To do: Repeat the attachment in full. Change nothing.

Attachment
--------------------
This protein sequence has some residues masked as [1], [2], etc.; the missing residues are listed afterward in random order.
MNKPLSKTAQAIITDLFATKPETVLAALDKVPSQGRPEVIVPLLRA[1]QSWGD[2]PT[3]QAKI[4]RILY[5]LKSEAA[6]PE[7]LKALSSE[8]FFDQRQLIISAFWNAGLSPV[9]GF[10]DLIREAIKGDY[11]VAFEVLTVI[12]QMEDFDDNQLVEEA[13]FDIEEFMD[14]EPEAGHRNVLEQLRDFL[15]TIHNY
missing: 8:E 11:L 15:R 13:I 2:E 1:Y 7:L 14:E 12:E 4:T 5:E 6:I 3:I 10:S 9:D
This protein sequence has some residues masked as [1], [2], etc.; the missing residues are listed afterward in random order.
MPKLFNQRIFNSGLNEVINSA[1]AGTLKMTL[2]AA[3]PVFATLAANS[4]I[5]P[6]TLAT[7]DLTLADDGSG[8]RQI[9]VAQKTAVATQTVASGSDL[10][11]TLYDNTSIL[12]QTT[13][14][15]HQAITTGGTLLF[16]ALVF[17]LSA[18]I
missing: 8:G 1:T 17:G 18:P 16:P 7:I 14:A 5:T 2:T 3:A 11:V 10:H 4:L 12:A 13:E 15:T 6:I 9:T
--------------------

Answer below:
This protein sequence has some residues masked as [1], [2], etc.; the missing residues are listed afterward in random order.
MNKPLSKTAQAIITDLFATKPETVLAALDKVPSQGRPEVIVPLLRA[1]QSWGD[2]PT[3]QAKI[4]RILY[5]LKSEAA[6]PE[7]LKALSSE[8]FFDQRQLIISAFWNAGLSPV[9]GF[10]DLIREAIKGDY[11]VAFEVLTVI[12]QMEDFDDNQLVEEA[13]FDIEEFMD[14]EPEAGHRNVLEQLRDFL[15]TIHNY
missing: 8:E 11:L 15:R 13:I 2:E 1:Y 7:L 14:E 12:E 4:T 5:E 6:I 3:I 10:S 9:D
This protein sequence has some residues masked as [1], [2], etc.; the missing residues are listed afterward in random order.
MPKLFNQRIFNSGLNEVINSA[1]AGTLKMTL[2]AA[3]PVFATLAANS[4]I[5]P[6]TLAT[7]DLTLADDGSG[8]RQI[9]VAQKTAVATQTVASGSDL[10][11]TLYDNTSIL[12]QTT[13][14][15]HQAITTGGTLLF[16]ALVF[17]LSA[18]I
missing: 8:G 1:T 17:G 18:P 16:P 7:I 14:A 5:T 2:T 3:A 11:V 10:H 4:L 12:A 13:E 15:T 6:I 9:T